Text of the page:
What’s the role of an insolvency practitioner in debt write-off?

A licensed insolvency practitioner (like those at Become Debt Free) can provide advice on various debt solutions, including IVAs and debt relief orders. They can guide you through the process of setting up a debt solution and provide assistance in dealing with your creditors.

Can all debts be written off?

Not all debts can be written off. Secured debts, such as mortgages or car loans, cannot typically be written off through debt solutions like an IVA or bankruptcy. Also, some types of unsecured debt, such as court fines or student loans, may not be included in these debt solutions.

What’s the difference between an IVA and bankruptcy?

An IVA and bankruptcy are both formal debt solutions but they work in different ways. An IVA allows you to repay a portion of your debts over a set period (usually five years), after which the rest is written off. Bankruptcy, on the other hand, involves selling your assets to repay your debts. The choice between these two solutions will depend on your individual circumstances and should be made with the advice of a licensed insolvency practitioner.

Is debt write-off the same as debt forgiveness?

While they may sound similar, debt write-off and debt forgiveness are not the same. Debt forgiveness refers to your creditor voluntarily cancelling your debt, often due to hardship or exceptional circumstances. Debt write-off typically occurs as a result of a formal agreement or legal ruling.

Remember, if you’re facing financial difficulty and considering getting your debts written off, it’s essential to seek professional advice. At Become Debt Free, we’re here to help. Call us on 0800 169 1536 or visit our website to get started.


Facing a mounting pile of debt can feel overwhelming, but it’s crucial to understand that you’re not alone in this situation. Many people struggle with debt and there are solutions available that can alleviate your financial burden. Debt write-off is one such solution that could offer you a fresh start. While it does come with some potential impacts, such as a temporary dip in your credit score, the long-term benefits often outweigh these concerns, especially when mental health and overall well-being are considered.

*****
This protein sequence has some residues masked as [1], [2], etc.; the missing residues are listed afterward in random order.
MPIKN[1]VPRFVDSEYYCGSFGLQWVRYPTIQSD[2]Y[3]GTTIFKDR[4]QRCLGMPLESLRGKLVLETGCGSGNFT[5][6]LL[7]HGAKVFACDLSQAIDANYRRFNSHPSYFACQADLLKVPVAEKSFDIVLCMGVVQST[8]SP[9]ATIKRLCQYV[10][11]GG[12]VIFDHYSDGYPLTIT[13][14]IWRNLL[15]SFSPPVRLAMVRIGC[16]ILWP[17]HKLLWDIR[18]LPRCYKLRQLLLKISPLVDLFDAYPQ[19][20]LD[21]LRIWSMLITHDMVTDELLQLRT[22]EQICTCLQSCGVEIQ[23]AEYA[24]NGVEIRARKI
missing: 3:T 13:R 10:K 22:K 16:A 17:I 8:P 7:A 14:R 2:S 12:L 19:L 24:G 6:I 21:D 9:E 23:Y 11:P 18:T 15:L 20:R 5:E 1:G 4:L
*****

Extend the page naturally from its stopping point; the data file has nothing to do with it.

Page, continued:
The key to finding the right solution is to have a clear understanding of your situation, know your options and seek the right advice. This is where we, at Become Debt Free, step in. As licensed insolvency practitioners, we’re committed to helping you navigate through this challenging time. We work closely with you to understand your unique circumstances, provide comprehensive advice on possible solutions and guide you throughout the process.

So, don’t let your debt burden define your life. Take the first step towards becoming debt-free by reaching out to us today. Call us on 0800 169 1536 or leave an enquiry on our website. Remember, every journey begins with a single step and your journey to financial freedom is no different. It’s time to take that step, and we are here to help you along the way.


The primary sources for this article are listed below.

How to get a Debt Relief Order (DRO) – GOV.UK (www.gov.uk)

Trust deeds in Scotland – Citizens Advice Scotland

Details of our standards for producing accurate, unbiased content can be found in our editorial policy here.

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Customers can get free debt advice from the Money Advice Service – an organisation set up by the Government to offer free and impartial advice to those in debt. For more information from the Money Advice Service visit www.moneyadviceservice.org.uk. MAS is part of the Money & Pensions Service. We are not affiliated with MAS in any way.

Become Debt Free is a trading style of Re10 (Finance) Limited Registered Number 04651137.  Data Protection Act Registration Number – Z8613095

Become Debt Free specialise in providing and administering Individual Voluntary Arrangement (“IVA”) solutions to individuals based in England, Wales and Northern Ireland.  We do not administer Debt Management Plans, Debt Relief Orders, or any other debt solutions.  We only provide advice after completing or receiving an initial fact find where the individual(s) concerned meets the criteria for an IVA, therefore, all advice is given in reasonable contemplation of an insolvency appointment.

* To qualify for debt write off in an IVA with us, you must have a minimum of £7,000 of qualifying unsecured debt owed to two or more creditors.  The amount of debt write off is based on your own personal circumstances – typically this could be up to 85% of what you owe; and this has been achieved by over 10% of our customers who have successfully completed their IVA’s in the last 12 months.  The amount of debt write off differs for each customer and is dependent upon their individual financial circumstances and subject to the approval of their creditors.

Andrew Bowers is authorised in the UK to act as Insolvency Practitioner by the Insolvency Practitioners Association.